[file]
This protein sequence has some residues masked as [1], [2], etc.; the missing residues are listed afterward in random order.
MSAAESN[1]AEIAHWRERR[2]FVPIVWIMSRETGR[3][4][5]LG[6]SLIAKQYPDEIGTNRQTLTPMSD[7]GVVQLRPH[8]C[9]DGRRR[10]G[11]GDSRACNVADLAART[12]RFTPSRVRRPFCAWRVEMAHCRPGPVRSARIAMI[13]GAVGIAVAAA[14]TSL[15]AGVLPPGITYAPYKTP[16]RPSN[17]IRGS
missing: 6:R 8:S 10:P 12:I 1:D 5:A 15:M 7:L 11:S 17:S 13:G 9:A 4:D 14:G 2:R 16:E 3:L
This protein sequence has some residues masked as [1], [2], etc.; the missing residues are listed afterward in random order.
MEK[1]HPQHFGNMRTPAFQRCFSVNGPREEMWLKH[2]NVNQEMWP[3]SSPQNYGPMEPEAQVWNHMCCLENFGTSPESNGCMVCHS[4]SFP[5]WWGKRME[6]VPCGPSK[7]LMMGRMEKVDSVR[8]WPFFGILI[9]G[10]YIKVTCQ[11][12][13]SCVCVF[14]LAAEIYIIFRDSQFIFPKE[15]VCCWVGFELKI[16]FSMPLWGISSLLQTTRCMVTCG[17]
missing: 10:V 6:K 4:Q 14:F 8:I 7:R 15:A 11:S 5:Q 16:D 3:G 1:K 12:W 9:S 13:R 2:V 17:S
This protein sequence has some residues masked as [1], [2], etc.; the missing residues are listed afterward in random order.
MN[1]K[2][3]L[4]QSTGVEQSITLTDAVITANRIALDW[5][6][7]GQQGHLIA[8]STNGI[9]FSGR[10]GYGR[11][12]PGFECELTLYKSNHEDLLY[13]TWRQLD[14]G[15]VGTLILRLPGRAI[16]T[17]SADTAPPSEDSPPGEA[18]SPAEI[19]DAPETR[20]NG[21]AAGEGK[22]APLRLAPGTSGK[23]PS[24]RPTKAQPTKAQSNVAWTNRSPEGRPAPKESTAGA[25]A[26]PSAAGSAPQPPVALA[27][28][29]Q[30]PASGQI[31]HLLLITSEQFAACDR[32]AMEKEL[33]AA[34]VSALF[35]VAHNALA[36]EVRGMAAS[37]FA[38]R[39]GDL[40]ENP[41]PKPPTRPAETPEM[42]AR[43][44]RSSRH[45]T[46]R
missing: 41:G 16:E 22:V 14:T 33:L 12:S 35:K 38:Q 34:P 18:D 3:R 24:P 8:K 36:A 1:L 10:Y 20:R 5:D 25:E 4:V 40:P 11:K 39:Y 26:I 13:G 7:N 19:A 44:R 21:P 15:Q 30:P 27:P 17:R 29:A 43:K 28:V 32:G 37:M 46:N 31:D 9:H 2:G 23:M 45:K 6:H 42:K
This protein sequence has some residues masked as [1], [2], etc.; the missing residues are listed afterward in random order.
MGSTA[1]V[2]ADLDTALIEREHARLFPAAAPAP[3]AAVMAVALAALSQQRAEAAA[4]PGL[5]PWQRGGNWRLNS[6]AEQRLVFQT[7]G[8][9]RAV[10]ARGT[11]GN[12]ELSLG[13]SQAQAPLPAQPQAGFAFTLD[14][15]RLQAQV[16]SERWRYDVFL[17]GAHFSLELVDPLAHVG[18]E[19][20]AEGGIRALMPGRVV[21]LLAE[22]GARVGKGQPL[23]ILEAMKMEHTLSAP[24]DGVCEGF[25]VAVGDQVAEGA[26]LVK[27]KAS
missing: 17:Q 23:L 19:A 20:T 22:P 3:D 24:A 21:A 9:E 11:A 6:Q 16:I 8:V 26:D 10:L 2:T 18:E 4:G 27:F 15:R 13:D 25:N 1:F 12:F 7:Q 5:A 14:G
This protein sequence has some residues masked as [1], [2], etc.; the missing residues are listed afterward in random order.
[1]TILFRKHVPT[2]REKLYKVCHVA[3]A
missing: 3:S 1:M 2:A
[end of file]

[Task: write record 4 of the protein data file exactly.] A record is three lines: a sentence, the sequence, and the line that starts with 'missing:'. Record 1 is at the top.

This protein sequence has some residues masked as [1], [2], etc.; the missing residues are listed afterward in random order.
MGSTA[1]V[2]ADLDTALIEREHARLFPAAAPAP[3]AAVMAVALAALSQQRAEAAA[4]PGL[5]PWQRGGNWRLNS[6]AEQRLVFQT[7]G[8][9]RAV[10]ARGT[11]GN[12]ELSLG[13]SQAQAPLPAQPQAGFAFTLD[14][15]RLQAQV[16]SERWRYDVFL[17]GAHFSLELVDPLAHVG[18]E[19][20]AEGGIRALMPGRVV[21]LLAE[22]GARVGKGQPL[23]ILEAMKMEHTLSAP[24]DGVCEGF[25]VAVGDQVAEGA[26]LVK[27]KAS
missing: 17:Q 23:L 19:A 20:T 22:P 3:D 24:A 21:A 9:E 11:A 6:Q 16:I 8:V 26:D 10:L 2:T 18:E 4:G 27:F 15:R 13:D 25:N 1:F 12:F 7:Q 5:A 14:G